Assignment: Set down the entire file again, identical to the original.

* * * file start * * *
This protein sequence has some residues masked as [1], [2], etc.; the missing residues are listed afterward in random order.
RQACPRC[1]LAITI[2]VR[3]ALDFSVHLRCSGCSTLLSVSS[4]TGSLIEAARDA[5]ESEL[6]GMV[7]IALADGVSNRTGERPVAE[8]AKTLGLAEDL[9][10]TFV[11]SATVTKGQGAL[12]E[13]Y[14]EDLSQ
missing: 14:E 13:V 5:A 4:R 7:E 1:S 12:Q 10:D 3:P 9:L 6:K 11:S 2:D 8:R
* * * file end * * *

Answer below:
This protein sequence has some residues masked as [1], [2], etc.; the missing residues are listed afterward in random order.
RQACPRC[1]LAITI[2]VR[3]ALDFSVHLRCSGCSTLLSVSS[4]TGSLIEAARDA[5]ESEL[6]GMV[7]IALADGVSNRTGERPVAE[8]AKTLGLAEDL[9][10]TFV[11]SATVTKGQGAL[12]E[13]Y[14]EDLSQ
missing: 14:E 13:V 5:A 4:R 7:E 1:S 12:Q 10:D 3:P 9:L 6:K 11:S 2:D 8:R